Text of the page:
Wednesday, May 20, 2009

liar, liar

inspired, in part, by the best line in the movie "liar, liar" -- and it wasn't even a line.
(see #5, below)

setting - elementary school class topic: what does your father do?

1. max (played by justin cooper): my dad? ..he's... a liar.
2. teacher: a liar? ..i'm sure you don't mean a liar.
3. max: well, he wears a suit and goes to court and talks to the judge.
4. teacher: oh, you mean he's a lawyer.

5. max: shrugs
------------------------------------"now, that's funny!" -larry the cable guy

this post, however, might not be fun, as jagged little pills tend to get our attention...

truth is, when it comes to lying,
the lie-ee is usually more "at fault" than the lie-er.



1. the only reason why someone would lie -- is because "telling the truth" would be more painfull than lying.

2. the reason why "telling the truth" is more painful -- is that the lie-ee (yes, the person receiving the message) has, in all likelihood, delivered a clear message that s/he doesn't want to hear the whole truth.

3. let's contemplate. ..think about any time that you've lied. ..think about why children lie to parents. ..think about why lovers shy away from "telling the whole truth."

usually, they've received a very clear message that the "truth" will not be met with open, loving arms. all actuality, "the truth" will likely result in some form of overt (or covert) punishment.

in the graphic (above) businessman blue is telling businessman green what 'green' wants to hear,
based upon spoken (or unspoken) messages ...
that businessman green will react differently -- if he gets the whole truth.

in a quid-pro-quo world, we attempt to get our way via quid-pro-quo "promises"
(e.g. "if you do this, i'll do that").

* note: this post is not "advocating" lying. is merely pointing out that the "holier than thou" mentality surrounding "honesty" is very often backwards, and the lie-ee is very often the propagator of the lie in the first place.

* "i want justice" is often code for "i want to control your behavior!" ..the lie-ee, of course, is the one who is "judged," allowing the judge to focus on something else besides his/her own backyard.

(ouch, again!)

here's the deal (which you already know to be true):

1. people (in general) want to tell the truth.

2. when they don't, they feel pain.

3. the only reason why they'd invite the pain of lying is that (in their eyes) it would be more painfull to tell the truth.

4. we can stand on our high-horse all day and talk about honesty and justice. ..but if we are the ones that are laying down the lying-law, and if we send the clear message that a certain person needs to behave a certain way "or else," then we (the lie-ee) are the very reason for the lie in the first place. ..(ouch, ouch, ouch)

5. if anything, it is we who might want to apologize to the the liar, for putting them in such an unenviable position.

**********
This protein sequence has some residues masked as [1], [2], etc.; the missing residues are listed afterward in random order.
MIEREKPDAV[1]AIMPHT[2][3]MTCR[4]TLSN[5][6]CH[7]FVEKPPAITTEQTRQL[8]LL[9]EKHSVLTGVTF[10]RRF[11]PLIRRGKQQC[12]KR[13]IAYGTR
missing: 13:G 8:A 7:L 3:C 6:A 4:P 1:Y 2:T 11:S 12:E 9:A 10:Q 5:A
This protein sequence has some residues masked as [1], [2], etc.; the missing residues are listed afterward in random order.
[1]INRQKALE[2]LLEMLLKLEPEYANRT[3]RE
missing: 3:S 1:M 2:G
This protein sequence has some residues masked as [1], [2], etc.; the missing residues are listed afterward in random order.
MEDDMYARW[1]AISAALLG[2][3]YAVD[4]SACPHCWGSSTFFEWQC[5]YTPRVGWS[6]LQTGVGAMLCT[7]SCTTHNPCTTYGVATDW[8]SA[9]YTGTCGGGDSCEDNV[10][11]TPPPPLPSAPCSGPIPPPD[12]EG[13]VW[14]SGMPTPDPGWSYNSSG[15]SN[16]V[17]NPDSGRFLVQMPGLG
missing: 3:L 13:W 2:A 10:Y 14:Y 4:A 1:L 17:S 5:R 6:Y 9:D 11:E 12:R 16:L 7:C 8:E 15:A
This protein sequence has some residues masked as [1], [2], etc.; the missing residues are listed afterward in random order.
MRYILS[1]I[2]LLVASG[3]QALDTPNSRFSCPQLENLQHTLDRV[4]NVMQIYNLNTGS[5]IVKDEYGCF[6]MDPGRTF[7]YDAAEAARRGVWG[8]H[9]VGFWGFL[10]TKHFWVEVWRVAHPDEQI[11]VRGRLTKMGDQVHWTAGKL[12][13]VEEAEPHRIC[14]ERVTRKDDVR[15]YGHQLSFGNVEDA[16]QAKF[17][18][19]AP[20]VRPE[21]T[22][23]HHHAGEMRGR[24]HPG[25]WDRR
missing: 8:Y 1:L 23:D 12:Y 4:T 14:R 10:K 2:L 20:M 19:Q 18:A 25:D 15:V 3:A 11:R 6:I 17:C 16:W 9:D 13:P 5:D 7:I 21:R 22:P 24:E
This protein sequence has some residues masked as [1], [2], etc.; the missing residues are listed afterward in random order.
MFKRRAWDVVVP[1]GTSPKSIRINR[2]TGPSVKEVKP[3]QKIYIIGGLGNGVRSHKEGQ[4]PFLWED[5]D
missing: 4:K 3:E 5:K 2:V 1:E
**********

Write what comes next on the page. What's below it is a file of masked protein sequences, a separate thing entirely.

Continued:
* i'm not expecting a lot of agreement on this idea, but this post wrote itself, so i had to decide whether to publish or withhold...

(ahhhhhh, decisions, decisions)

the very fact that i can publish this shows that i feel comfortable enough with you to express this "lennidea" without the fear of everlasting puni-shment.'s also comforting to know that i don't have to be "right," and that ideas are just ideas.


* yes. ..this is a deeeeeeeep idea. ..please contemplate on it, and let me know what you come up with. with all of these posts, this could be just the beginning of a dialogue.

** if there is a such thing as a "liar," then there must be another thing that is... judge-mental.

*** graphics by microsoft clipart.


  1. I thought the best line in Liar Liar was from the outtakes at the end. Jim Carrey and Swoosie Kurtz are doing the courtroom scene where they exchange insults and she shouts "overactor!" To which Jim responds with heartening self-deprication. Just love those films, my favourite metaphor for the nature of reality.

  2. .
    i LOVED that one!

    some of those outtakes were funnier than the actual movie!

    i, like you, site "movies/plays" as my top meta-for.
    yours, len

  3. Those creatures of light on the screen have such interesting plots, such overwhelming emotions, such overbearing thoughts, but they have no choice. Even if choice is a part of the plot. I think your reader ought to read the comment exchange of the last couple of days on my blog:

    For no reason at all, except such debate is fun, and in my former small world of non-confrontation - such is "my" story - I would have people-pleased and placated and never just hopped in there and engaged. Funny, how change seems to happen "retrograde" to some kind of "ah-ha" thingy.

    Keep it up!


  4. .
    the script is written, and the actors are given their lines, and they don't have "choice"...

    ...except for when they "as lib" (which is usually the best part of any movie/play).

    ...except for when they play the role in their own, personal way, which they cannot not.

    ...except for when they choose the role, in the first place.
    here's a toast to jim carrey, a master of the "ad lib."
    :) len

  5. Those film images have absolutely no choice. If the analogy is the stage rather than the cinema, then your logic holds. No one chooses. No one to choose. But, if I could, I wouldn't mind having some of the puppylike energy of Jim Carrey!

  6. .
    jim carrey's 'alternative' (which is a choice)
    'option' (which is a choice)
    of coffee 'preferences' (choice again)
    is his 'favorite' (ooops, choice)
    'selection' (choice, choice, choice),

    ...which must be...

    ...drum roll...

    (you guessed it)

    he 'picks' (which is yet another choice)...

    oh, no!!!!!!!!!!!
    ya gotta know, that his TOP choice is...

    taster's choice.